Why is the moon so big tonight?
The distance to the moon changes slightly. On average, the Moon is about 238,800 miles from the Earth. However, because of the elliptical shape of the Moon's orbit, the actual distance varies throughout the year. Sep 18 10:07 AM 361,890 km 224,868 mi This means it actually is fairly close, so it looks bigger. Also, it's a full moon, so it appears larger as well. All moons of the year have a name, this one is the harvest moon.
Because it's full and low to the horizon which causes an optical illusion that it is bigger than it is. It's called a harvest Moon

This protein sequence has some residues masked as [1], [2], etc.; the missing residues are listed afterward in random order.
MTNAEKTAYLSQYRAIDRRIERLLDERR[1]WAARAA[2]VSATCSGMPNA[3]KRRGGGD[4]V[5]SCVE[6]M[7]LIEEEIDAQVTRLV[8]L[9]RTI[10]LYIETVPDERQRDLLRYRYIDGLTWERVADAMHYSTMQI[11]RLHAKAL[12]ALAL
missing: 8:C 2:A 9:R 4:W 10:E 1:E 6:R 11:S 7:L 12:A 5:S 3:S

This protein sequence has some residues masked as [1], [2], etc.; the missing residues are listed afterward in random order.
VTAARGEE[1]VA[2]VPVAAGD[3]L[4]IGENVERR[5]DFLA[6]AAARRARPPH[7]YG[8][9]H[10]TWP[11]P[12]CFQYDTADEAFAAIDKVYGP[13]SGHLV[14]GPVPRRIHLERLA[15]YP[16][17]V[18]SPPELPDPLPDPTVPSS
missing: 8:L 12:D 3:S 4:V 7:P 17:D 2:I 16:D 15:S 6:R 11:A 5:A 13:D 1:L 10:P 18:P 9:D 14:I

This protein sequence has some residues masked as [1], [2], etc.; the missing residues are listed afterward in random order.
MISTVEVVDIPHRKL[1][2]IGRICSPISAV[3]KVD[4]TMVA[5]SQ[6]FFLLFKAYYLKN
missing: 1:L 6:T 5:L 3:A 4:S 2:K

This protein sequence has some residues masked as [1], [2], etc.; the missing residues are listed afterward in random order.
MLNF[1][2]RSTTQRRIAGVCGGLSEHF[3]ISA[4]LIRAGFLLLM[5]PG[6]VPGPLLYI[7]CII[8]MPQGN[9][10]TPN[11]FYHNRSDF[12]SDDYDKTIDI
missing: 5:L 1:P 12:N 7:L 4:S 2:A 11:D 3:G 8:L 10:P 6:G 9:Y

Harvest moon. It just looks bigger because this is the earliest you see it, and it's close to the horizon. If you were to reach out an arm's length and cover it with a coin, it's no bigger than any other day of the year.
Harvest Moon, the closet full moon to the fall equinox
The moon is large in general
You're probably seeing it close to the horizon; when it's low, your eye and mind compare it to known objects - mountains, trees, buildings - and make compares it to them; you *think* it looks bigger, but in reality it's about the same size as it is when it's directly overhead. (When it's away from those objects...)
when it's low on the horizon the atmosphere acts like a lens, magnifying it
Full moon's always look bigger.
It's the same size it always is.